Durham to hold its first ever Pride event


Durham is to host the county’s first LGBT Pride event on Thursday 5 June.

The event, which is organised by Durham University staff, students and local residents, will take place from 1700 in Millennium Square.

Pride is open for all students and residents.

The main events will take place in Loveshack and Slug and Lettuce, with music starting at 1700.

Entry to all parts of the event will be free and tickets will only be needed for Loveshack. They can be booked here.

Stalls will be open outside at 1700 with buskers providing entertainment.

At 1800, Ron Hogg, the Police and Crime Commissioner for Durham Constabulary, will officially open the event and street entertainment will then commence.

DJ Lindsey Stephenson will be performing from 2300 at Loveshack.

Proceeds will go towards the launch of a same-sex domestic abuse charity in County Durham.

Miss Cybil DuVaux from Blackpool Pride and the ‘Queen of Durham,’ Miss Tess Tickle, will act as hosts for the evening’s entertainment.

Other highlights will include acts ranging from award winning Drag shows to Shirley Bassey and Adele tributes with a special appearance from rapper Jay’Em, as well as live music from Kredo.

There will also be special Pride events in Lloyds and Ebony. Tickets are not needed.

There will also be a women’s only space in the county library from 5pm until 9pm hosted by a member of the Pride committee.

Stalls and outdoor entertainment including buskers, fire-breathers and stilt-walkers will begin at 5pm continuing until 9.30pm.

Jamie Lawson, the secretary of the Pride committee, told Palatinate: “We’ve been just bowled over by all the support we’ve received – from local businesses, the city council,  from other pride committees nearby (Newcastle and Sunderland pride have been extremely helpful) and from the University itself.”

Asked why the committee decided to organise the first Pride event, he said: “Durham is a wonderful city, but is sorely lacking in terms of resources for its LGBTQ community, and is lagging behind most of the other towns in the region in that regard.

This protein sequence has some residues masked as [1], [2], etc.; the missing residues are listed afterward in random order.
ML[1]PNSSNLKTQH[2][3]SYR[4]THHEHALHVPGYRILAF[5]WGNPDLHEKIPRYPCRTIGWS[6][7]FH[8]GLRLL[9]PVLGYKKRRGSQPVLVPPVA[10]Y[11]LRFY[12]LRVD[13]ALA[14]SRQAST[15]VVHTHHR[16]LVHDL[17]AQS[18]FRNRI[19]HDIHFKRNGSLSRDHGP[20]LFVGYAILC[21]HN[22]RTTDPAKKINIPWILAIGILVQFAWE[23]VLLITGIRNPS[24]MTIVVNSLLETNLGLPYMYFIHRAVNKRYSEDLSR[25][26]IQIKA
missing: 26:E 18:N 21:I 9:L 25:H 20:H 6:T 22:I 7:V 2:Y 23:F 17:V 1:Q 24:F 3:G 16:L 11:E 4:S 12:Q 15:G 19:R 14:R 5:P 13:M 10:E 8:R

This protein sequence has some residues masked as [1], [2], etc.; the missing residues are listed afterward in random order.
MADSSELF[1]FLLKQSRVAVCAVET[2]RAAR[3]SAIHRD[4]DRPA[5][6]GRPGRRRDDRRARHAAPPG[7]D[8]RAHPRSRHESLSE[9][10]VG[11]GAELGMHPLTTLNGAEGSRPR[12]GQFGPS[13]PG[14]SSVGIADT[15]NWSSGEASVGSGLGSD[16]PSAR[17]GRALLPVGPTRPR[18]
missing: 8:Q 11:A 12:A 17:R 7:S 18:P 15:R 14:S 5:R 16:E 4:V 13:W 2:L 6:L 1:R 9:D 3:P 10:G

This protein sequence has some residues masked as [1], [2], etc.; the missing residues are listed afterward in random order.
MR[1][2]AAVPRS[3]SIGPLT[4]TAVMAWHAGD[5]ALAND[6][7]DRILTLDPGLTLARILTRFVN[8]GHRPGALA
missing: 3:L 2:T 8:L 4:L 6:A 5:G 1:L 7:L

“We wanted something that would bring together the students, staff and local communities of Durham; a pride just seemed logical.”

Stephen Fry has also shown his support:

The first ever #DurhamPride is happening on the 5th June in Durham City. Come one come all! @Durham_pride http://t.co/OeVvw4ugIR

— Stephen Fry (@stephenfry) May 28, 2014

Phil Mullen, a 4th year student studying Geography, agreed. He told the paper that the LGBT scene at the University was different to elsewhere “because it’s like a bubble which brings an added level of difficulty … There are a lot of LGBT people but it is difficult to meet people.”

He said the event had originally “started out as a small event for a same-sex charity” and “had grown from there, with help from students, [Durham] University, charities, local businesses and the police.”

The Police and Crime Commissioner had given a “substantial” amount of money to help fund the event.

Many of the performers were acting for free because “they wanted to support their local community”.

He said that a number of Durham alumni had contacted to tell him that they wished an event like Pride had taken place when they had been at the University.

The aim of the event is “to be as inclusive as possible … It is to make a point: people can be open and that it is not a problem. Everyone can be themselves.”

More information about the event can be found on Facebook and Twitter.

Photo: Durham Pride

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